Abdominal Aortic Aneurysm - Quick Consult
Last Updated / Reviewed: 6/15/2020

Definition
Pathophysiology
Key History
Key Physical Exam
Risk Factors for AAA
Differential Diagnosis
Diagnostic Testing
Clinical Risk and Safety Pearls
Treatment

Definition

Abdominal aortic aneurysm, also written as AAA and often pronounced 'triple-A', is a localized dilatation of the abdominal aorta that exceeds the normal aortic diameter by more than 50%. The normal diameter of the infrarenal aorta is 2 cm. AAA is caused by a degenerative process of the aortic wall, however the exact etiology remains unknown. It is most commonly located below the kidneys (infrarenally; 90%); other possible locations are above or at the level of the kidneys (suprarenal and pararenal). The aneurysm can extend to include one or both of the iliac arteries. An aortic aneurysm may also occur in the thorax.

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Pathophysiology

The signs and symptoms of an AAA reflect the anatomy of the normal aorta. A review of these anatomical factors can sometimes assist in making the diagnosis.
  1. The aorta enters the abdomen at the level of the twelfth acute vertebra and bifurcates into the common iliac arteries at the level of the umbilicus.
  2. The aorta is retroperitoneal throughout its course in the abdomen and normally does not extend to the right of the midline of the abdomen. If the examiner detects aorta to the right of the midline, this may represent an aortic aneurysm.
  3. Various portions of the gastrointestinal tract, venous channels, osseous structures, ureters, nerves, and nerve roots are close to the aorta and may be involved in the pathophysiology and symptoms of an AAA.
  4. The aorta also gives off many branches while in the abdomen: the renal, superior mesenteric, inferior mesenteric, celiac, and spinal radicular arteries. Involvement of these arteries is responsible for the development of certain unusual or atypical neurologic and ischemic signs and symptoms associated with AAA.
  5. In over 95% of cases, abdominal aneurysms arise below the origins of the renal arteries.
  6. The normal infrarenal aorta averages approximately 2.0 cm in diameter.
  7. The most widely used definition of an AAA is an aorta that is dilated at least 1.5 times that of the adjacent intact aorta, or any abdominal aorta with a diameter of 3.0 cm or greater.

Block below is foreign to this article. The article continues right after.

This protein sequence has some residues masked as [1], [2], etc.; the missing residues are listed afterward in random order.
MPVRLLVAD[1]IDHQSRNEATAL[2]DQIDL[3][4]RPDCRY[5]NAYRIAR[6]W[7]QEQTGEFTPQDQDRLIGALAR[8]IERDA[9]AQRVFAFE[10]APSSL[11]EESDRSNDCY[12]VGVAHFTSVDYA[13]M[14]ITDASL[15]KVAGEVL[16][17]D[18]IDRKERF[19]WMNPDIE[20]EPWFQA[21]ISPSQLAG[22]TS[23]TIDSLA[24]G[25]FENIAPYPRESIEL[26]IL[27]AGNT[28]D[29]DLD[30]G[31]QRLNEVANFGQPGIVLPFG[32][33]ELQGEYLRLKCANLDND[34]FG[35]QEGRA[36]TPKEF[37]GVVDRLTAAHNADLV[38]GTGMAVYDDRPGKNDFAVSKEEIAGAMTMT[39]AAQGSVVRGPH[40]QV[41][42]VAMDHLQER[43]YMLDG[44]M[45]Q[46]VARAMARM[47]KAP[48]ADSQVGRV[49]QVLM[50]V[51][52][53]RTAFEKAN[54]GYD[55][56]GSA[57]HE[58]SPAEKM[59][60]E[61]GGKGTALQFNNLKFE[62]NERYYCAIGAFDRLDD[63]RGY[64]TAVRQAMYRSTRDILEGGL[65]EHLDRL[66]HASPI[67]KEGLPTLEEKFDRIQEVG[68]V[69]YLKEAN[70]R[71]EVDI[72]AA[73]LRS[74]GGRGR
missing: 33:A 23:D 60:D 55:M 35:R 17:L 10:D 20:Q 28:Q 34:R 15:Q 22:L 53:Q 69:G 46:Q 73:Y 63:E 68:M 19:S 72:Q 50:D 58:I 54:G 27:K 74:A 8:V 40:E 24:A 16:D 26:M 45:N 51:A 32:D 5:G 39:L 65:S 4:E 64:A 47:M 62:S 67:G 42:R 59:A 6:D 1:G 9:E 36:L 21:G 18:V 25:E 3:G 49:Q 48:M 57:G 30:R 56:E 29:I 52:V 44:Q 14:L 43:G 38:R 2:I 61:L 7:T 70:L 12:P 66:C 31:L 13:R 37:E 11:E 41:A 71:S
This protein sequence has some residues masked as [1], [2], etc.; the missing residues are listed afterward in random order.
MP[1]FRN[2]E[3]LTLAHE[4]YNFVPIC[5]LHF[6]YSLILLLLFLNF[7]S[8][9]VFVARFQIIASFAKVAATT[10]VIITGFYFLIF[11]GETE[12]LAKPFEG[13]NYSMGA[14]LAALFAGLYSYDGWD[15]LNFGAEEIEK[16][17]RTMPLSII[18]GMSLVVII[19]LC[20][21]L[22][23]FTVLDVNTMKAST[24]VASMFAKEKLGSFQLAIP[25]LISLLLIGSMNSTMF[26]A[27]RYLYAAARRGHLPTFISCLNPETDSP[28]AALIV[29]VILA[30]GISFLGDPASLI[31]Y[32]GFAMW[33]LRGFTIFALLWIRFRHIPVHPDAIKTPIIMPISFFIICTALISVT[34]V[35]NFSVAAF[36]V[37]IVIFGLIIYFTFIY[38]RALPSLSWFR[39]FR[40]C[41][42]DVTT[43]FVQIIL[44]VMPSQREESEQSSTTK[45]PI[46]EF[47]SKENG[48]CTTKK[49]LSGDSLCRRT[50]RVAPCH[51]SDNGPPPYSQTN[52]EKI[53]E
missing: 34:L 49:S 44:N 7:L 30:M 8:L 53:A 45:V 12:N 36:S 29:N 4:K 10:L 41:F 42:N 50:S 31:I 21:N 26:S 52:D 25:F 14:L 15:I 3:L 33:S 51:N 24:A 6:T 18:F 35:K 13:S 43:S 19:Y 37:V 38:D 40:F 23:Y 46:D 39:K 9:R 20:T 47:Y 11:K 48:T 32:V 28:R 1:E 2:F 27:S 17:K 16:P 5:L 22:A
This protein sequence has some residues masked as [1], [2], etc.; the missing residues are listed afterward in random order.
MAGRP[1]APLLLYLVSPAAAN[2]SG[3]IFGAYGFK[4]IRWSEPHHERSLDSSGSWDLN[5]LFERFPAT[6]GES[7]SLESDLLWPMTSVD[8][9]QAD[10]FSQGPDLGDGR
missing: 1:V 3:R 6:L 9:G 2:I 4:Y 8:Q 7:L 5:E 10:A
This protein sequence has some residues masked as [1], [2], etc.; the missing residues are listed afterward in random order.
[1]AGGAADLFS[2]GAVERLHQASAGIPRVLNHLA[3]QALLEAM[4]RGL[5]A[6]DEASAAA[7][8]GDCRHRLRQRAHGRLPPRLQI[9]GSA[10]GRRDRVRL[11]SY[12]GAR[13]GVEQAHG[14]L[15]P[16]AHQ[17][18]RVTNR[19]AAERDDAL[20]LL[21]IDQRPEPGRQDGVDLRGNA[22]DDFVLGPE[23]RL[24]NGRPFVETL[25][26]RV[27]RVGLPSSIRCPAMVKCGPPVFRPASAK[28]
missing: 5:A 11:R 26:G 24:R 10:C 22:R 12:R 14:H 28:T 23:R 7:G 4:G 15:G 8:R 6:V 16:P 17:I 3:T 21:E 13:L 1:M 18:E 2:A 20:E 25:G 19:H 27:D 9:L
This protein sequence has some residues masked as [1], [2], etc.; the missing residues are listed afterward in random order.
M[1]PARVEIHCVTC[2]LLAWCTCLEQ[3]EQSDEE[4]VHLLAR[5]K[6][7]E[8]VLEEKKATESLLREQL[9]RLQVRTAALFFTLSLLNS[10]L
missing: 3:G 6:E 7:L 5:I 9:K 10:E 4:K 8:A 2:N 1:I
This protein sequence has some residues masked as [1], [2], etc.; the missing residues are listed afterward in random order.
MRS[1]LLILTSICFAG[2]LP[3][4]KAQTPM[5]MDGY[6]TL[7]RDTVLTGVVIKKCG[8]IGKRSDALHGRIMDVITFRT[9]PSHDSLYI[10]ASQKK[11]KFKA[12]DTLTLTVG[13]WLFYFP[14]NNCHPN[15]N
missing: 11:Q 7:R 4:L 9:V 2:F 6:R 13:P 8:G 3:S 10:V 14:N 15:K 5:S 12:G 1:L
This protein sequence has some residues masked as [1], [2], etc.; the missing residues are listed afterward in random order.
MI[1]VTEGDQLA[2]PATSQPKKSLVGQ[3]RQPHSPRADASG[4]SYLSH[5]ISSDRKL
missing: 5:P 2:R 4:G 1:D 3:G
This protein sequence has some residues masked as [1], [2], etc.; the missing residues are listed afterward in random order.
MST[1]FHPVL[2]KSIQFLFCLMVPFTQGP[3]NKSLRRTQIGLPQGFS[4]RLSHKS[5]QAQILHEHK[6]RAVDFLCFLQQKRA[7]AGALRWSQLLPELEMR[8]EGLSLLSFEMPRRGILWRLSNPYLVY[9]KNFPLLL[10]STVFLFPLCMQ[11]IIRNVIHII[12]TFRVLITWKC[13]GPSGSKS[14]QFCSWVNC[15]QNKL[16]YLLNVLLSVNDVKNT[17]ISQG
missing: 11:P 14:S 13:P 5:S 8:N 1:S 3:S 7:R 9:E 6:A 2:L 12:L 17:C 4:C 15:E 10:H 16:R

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Key History

  • Abdominal pain with shock
  • Abdominal pain with syncope
  • Pain in the:
    • Abdomen
    • Back
    • Flank
  • Pain is acute or sudden in onset
  • Pain may be severe and constant
  • Pain may radiate to chest, thigh, inguinal area or scrotum
  • Shock (may be absent if rupture is contained)
  • Flank pain or radiation to the flank is common, often mistaken for renal colic
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Key Physical Exam

  • Pulsatile mass
  • Abdominal tenderness
  • Classic triad of: mass, pain, hypotension occurs in 30-40% of cases
  • Abdominal bruit
  • Decreased femoral pulses
  • Decreased urine output
  • Back pain
  • Hematuria
  • A pulsation to the right of the midline of the abdomen. A tortuous or prominent
    aorta generally does not present to the right of the midline
  • A left lower quadrant abdominal mass with abdominal tenderness and distention (AAA can rupture into LLQ)
  • Livedo reticularis: one or more cool painful cyanotic toes and palpable pedal pulses (i.e., emboli to the toes)
  • Aortoenteric fistula (AEF): Rupture of an AAA into the gastrointestinal tract
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Risk Factors for AAA

  • Age > 65
  • Male (4:1 male:female)
  • 1st degree relative w/ AAA
  • Prior AAA or femoral or popliteal aneurysm
  • Occlusive peripheral vascular disease
  • HTN
  • COPD
  • Smoking
  • Connective tissue disorder
  • Ehlers Danlos Syndrome
  • Marfan's Syndrome
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Differential Diagnosis

Gastrointestinal Genitourinary Cardiovascular
  • Appendiceal neoplasm
  • Appendicitis
  • Cecal diverticulitis
  • Cholecystitis
  • Cholelithiasis
  • Constipation
  • Crohn's disease
  • Diverticulitis
  • Gastroenteritis
  • GERD
  • GI Bleed
  • Hepatitis
  • Intestinal obstruction
  • Irritable bowel syndrome
  • Meckel’s diverticulitis
  • Mesenteric adenitis
  • Mesenteric ischemia
  • Omental torsion
  • Pancreatitis
  • Peptic ulcer disease
  • Perforated ulcer
  • Peritonitis
  • Small bowel obstruction
  • Typhlitis
Gynecological Other
  • Dysmenorrhea
  • Ectopic pregnancy [QC]
  • Endometriosis
  • Menorrhagia
  • Ovarian torsion
  • PID
  • Ruptured cyst (Mittelschmerz)
  • Tubal ovarian abscess
  • Diabetes ketoacidosis
  • Hemolytic Uremic Syndromes
  • Herpes zoster
  • Henoch Schoenlein purpura
  • Pneumonia
  • Sickle cell crisis
  • Streptococcal pharyngitis

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Diagnostic Testing

Text / literature information and recommendations include:
  1. Ultrasonography – 100% sensitive in detecting AAAs provided a good study can be obtained. Primary role is to screen patients at risk quickly in the emergency department. Accomplished at bedside, operator dependent, but the aorta is sometimes not well visualized. Note: cannot be used to determine if the AAA has ruptured. Rupture can be confirmed only if free intraperitoneal or retroperitoneal blood is seen (identifies leakage only 4% of the time).
  2. CT – 100% accurate determining presence of AAA. Study takes more time, and is appropriate only in hemodynamically stable patients. CT scan is more sensitive in detecting retroperitoneal hemorrhage associated with aneurysm rupture – reported sensitivity ranges from 77-100%. Does not accurately identify aortoenteric or venous fistula, inflammatory aneurysms or infections.